Unexpected Quantum-Like Behavior Uncovered in Small Bouncing Droplets

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Illustration of the quantum bomb test experiment. (MIT)

Quantum physics is inherently perplexing, to the extent that we resort to imagining concealed cats in boxes and analogies of spinning coins just to grasp its principles.

Even within our classical world, where physics is more intuitive, glimpses of quantum-like behavior can be depicted using relatively straightforward scenarios.

Scientists conducting experiments with minuscule oil droplets flowing down two neighboring channels in a fluid bath subjected to vibrations have observed that the droplets’ behavior aligns with a well-known quantum thought experiment.

“It turns out that this hydrodynamic pilot-wave experiment exhibits many features of quantum systems which were previously thought to be impossible to understand from a classical perspective,” says John Bush, a fluid dynamicist at Massachusetts Institute of Technology (MIT).

Bush and his collaborator, MIT physicist Valeri Frumkin, replicated the Elitzur-Vaidman bomb tester – a renowned illustration of interaction-free measurement – demonstrating the ability to extract details about one object’s quantum state through the gentle interaction with another object’s wave, without perturbing the delicate nature of either.

This method has been employed in low-intensity imaging technology. Despite its applications, there remains no consensus on the physical interpretation of what ‘interaction-free’ truly means.

In the bomb tester experiment, a photon undergoes a simultaneous split into two states (a superposition). These two states travel down one of two channels, and fifty percent of the time, one of those channels contains a ‘bomb’ – an analogy for an object capable of disrupting the superposition by absorbing a photon and thereby destroying its quantum state in the process.

If a photon emerges from the system, likely, it didn’t encounter any bombs. The fascinating aspect of quantum physics is that the state of the split photon, upon being recombined into a single entity, can also reveal whether the bomb was present or not – even when the photon took the other channel – all without triggering the bomb.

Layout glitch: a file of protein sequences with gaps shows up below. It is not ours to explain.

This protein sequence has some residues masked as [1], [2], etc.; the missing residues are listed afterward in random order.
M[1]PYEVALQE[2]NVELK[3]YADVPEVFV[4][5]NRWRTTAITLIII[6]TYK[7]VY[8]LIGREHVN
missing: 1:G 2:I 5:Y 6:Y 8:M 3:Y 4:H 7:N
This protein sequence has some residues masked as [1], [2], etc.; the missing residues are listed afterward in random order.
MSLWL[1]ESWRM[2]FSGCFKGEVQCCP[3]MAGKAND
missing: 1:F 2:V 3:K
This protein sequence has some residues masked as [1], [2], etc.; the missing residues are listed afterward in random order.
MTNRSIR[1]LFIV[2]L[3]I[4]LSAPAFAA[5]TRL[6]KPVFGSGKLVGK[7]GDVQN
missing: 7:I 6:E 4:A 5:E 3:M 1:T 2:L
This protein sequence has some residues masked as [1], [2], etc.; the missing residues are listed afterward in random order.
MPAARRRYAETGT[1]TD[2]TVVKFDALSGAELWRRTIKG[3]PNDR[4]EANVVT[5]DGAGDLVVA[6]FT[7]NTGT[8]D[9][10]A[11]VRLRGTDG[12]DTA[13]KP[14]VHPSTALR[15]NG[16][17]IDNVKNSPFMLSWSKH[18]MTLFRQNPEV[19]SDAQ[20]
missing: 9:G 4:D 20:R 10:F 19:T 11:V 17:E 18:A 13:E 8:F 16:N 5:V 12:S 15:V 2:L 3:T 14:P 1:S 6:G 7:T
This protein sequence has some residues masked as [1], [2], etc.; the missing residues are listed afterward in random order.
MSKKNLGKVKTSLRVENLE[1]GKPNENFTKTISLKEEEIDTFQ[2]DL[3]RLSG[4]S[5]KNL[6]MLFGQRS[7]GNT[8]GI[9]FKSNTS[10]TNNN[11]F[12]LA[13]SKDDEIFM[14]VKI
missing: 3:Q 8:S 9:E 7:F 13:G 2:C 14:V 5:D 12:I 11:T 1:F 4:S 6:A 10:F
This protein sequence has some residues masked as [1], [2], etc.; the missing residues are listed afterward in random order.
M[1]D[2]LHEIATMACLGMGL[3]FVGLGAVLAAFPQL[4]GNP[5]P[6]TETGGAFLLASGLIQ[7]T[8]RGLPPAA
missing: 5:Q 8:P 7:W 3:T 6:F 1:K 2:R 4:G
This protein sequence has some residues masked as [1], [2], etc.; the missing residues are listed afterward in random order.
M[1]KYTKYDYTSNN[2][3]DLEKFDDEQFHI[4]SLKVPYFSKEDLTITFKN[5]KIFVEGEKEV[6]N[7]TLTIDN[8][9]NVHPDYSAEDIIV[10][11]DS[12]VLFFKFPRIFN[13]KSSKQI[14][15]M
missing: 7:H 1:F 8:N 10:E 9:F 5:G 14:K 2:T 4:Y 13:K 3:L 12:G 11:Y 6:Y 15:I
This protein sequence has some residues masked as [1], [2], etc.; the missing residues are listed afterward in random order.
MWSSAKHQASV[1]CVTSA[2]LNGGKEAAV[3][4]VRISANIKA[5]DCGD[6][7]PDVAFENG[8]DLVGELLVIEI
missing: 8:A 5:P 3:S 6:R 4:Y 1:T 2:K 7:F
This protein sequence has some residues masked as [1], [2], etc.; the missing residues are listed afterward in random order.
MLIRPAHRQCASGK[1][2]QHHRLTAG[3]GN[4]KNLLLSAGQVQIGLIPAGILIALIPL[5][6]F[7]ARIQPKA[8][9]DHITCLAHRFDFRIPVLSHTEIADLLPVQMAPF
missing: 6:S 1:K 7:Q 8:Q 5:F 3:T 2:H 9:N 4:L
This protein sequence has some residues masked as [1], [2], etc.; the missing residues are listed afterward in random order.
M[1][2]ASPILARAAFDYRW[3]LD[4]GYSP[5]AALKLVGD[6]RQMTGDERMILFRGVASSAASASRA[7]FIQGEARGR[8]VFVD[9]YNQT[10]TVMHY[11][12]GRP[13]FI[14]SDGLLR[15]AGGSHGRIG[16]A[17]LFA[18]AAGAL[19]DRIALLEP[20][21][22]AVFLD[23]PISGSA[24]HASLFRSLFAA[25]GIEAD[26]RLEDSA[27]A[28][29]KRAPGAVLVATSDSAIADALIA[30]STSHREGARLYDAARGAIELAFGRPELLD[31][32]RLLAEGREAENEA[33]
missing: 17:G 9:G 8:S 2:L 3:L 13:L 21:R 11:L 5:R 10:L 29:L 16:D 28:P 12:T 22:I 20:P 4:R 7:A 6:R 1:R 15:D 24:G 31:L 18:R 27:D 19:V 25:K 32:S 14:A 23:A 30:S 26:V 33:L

Oil droplets acted in the same way as quantum particles. (MIT)

This may seem perplexing from the perspective of classical physics, but it aligns with the principles of quantum physics. In simple terms, the bomb introduces interference with the probabilities generated by the superposition of the photon. This interference becomes apparent when the wave-like nature of the photon is measured at the end.

Hence, it’s unexpected to observe the same outcome in this investigation within a classical configuration.

Instead of photons, droplets assumed the role, and the ripples they generated in the liquid mimicked the superposition probabilities – if those spreading ripples encounter the “bomb,” it influences the droplet as the two channels converge, even if the droplet itself traveled through the other channel.

Technically, this experiment shares more similarities with an interpretation of quantum experiments known as pilot-wave theory, in which interacting ripples bearing minuscule surfing particles dictate the characteristics of an object.

Statistically, the classical experiment aligned with the Elitzur-Vaidman bomb tester. According to the researchers, this demonstrates a connection between the stable, tangible world of classical physics and the more ambiguous, uncertain quantum realm.

This contributes to our comprehension of why quantum phenomena, such as waves of possibility, seem to ‘collapse’ into distinct states.

“Here we have a classical system that gives the same statistics as arises in the quantum bomb test, which is considered one of the wonders of the quantum world,” says Bush.

“In fact, we find that the phenomenon is not so wonderful after all. And this is another example of quantum behavior that can be understood from a local realist perspective.”

The research has been published in Physical Review A.